United States of America, Plaintiff-appellee, v. Steven Wayne Tyler, Defendant-appellant, 767 F.2d 1350 (9th Cir. 1985)Annotate this Case
Robert C. Weaver, Portland, Or., for plaintiff-appellee.
Hollis K. McMilan, Asst. Federal Public Defender, Portland, Or., for defendant-appellant.
Appeal from the United States District Court for the District of Oregon.
Before WALLACE and SNEED, Circuit Judges, and CROCKER* , District Judge.
SNEED, Circuit Judge:
Tyler pleaded guilty to one count of conspiracy to commit timber theft in violation of 18 U.S.C. § 371. He appeals the judgment of the district court placing him on probation on condition that he repay the government the amount the stolen timber declined in value between the time of his arrest and the time of sentencing. He also contests the district court's order that he pay costs of prosecution. We reverse the district court's restitution order, but decline to reach Tyler's challenge to the cost order.
FACTS AND PROCEEDINGS BELOW
Tyler and two others were arrested in the act of stealing timber from the Siskiyou National Forest. The three had cut a Port Oxford Cedar tree into logs and had attempted to deliver the logs to a nearby lumber mill. No federal charges were brought until a year later. In the interim, the government retained the timber.
Charged with timber theft in violation of 18 U.S.C. § 641 and conspiracy to commit timber theft in violation of id. Sec. 371, Tyler pleaded guilty to conspiracy pursuant to a written plea agreement. The district court suspended all but thirty days of Tyler's sentence and placed Tyler on probation for five years.
As a special condition of probation, the court ordered Tyler to pay the government $1,006.86 as restitution. The court derived this figure from a presentence report which indicated that the timber had declined in value from $10,708.30 at the time of theft to $7,687.70 at the time of sentencing; the figure chosen represents Tyler's pro rata share of the resulting loss of $3,020.60. The court also ordered that Tyler pay the cost of prosecution in an amount that was to be determined later.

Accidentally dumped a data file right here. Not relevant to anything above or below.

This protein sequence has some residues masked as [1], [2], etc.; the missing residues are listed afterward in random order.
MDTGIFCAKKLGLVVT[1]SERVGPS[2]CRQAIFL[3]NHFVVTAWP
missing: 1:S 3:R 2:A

The district court based its restitution order alternatively on 18 U.S.C. §§ 3651 and 3579. Tyler maintains that neither statute authorizes the district court's award. We agree.
Section 3651 authorizes the district court to suspend the imposition or execution of sentence and place the defendant on probation "upon such terms and conditions as the court deems best." As a condition of probation, the court may require the defendant "to make restitution or reparation to aggrieved parties for actual damages or loss caused by the offense for which conviction was had." The question presented is whether Tyler's offense caused the government's loss.1
The government asserts that it is entitled to restitution because Tyler's conduct forced it to designate the timber for sale at a time of depressed timber prices. But for Tyler's action, the government maintains, the tree would still be standing today. True, it might still be standing; however, but for the government's retention, there would have been little or no loss. Thus, even accepting the government's assertion as reasonably accurate, we find that the government's loss is too remote to form the basis for restitution under section 3651.
We agree with a recent Second Circuit decision finding that restitution is proper only for losses directly resulting from the defendant's offense. See United States v. Burger, 739 F.2d 805, 811 (2d Cir. 1984). In Burger, the defendant was convicted of possessing and concealing counterfeit money. The court vacated the district court's order requiring the defendant to reimburse the victim for losses sustained through the acceptance of the bogus money. The court reasoned that the victim's loss stemmed from the passing of the counterfeit bills and not from the crime of possession for which the defendant stood convicted: " [T]he mere possession and concealment of the bogus money by itself did not harm the [victim]. Therefore, Burger's offense did not 'cause' the loss for which he now is required to make restitution." Id. at 811; see also United States v. Vaughn, 636 F.2d 921, 923 (4th Cir. 1980) (finding it improper to order restitution of the costs of investigating the defendant's case); United States v. Jimenez, 600 F.2d 1172, 1174-75 (5th Cir.) (rejecting order of restitution for the cost of court-appointed defense counsel), cert. denied, 444 U.S. 903, 100 S. Ct. 216, 62 L. Ed. 2d 140 (1979). But see United States v. Santarpio, 560 F.2d 448, 455 (1st Cir.) (upholding the assessment of fees for court-appointed counsel under section 3651 as a "fine"), cert. denied, 434 U.S. 984, 98 S. Ct. 609, 54 L. Ed. 2d 478 (1977).